South Korea topped the list of wage gap between men and women among advanced countries with the gender pay gap hardly narrowing over the past decade, data showed Monday.
According to the data compiled by the Organization for Economic Cooperation and Development, South Korea's wage gap by gender stood at 37.4 percent, the highest among the 11 OECD member nations surveyed, as of 2012.
The figure means that South Korean women are paid 37.4 percent less than their male counterparts.
Japan came next with a wage gap of 26.5 percent, followed by the United States with 19.1 percent, Canada with 18.8 percent and Britain with 17.8 percent. New Zealand posted the narrowest wage gap between men and women at 6.2 percent, the data showed.
South Korea's gender income gap was 40 percent in 2000, also topping the OECD list at that time, meaning the country has only narrowed the gap by slightly over 2 percentage points over the cited period.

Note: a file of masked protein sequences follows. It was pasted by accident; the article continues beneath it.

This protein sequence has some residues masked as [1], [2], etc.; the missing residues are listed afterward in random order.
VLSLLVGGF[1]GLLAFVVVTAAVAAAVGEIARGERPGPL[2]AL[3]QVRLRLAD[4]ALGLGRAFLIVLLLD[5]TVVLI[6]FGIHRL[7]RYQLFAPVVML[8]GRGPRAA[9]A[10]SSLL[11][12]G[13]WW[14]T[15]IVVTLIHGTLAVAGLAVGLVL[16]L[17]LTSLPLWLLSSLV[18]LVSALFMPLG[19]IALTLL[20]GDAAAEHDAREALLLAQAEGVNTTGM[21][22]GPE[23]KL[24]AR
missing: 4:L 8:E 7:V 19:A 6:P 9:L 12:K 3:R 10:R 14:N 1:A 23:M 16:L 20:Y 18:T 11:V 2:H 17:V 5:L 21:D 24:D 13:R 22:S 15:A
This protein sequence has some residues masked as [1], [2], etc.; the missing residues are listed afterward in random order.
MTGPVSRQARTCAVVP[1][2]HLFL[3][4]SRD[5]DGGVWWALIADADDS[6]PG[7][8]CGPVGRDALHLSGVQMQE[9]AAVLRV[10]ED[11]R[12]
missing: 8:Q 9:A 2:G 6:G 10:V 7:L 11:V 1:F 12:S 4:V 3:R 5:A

Experts attribute South Korea's widest gender income gap to the country's stiff job market for women and poor social services for working moms. In South Korea, women typically quit their jobs when they give birth and focus on child bearing and return to work as temporary workers, who are not entitled to full-time benefits. (Yonhap)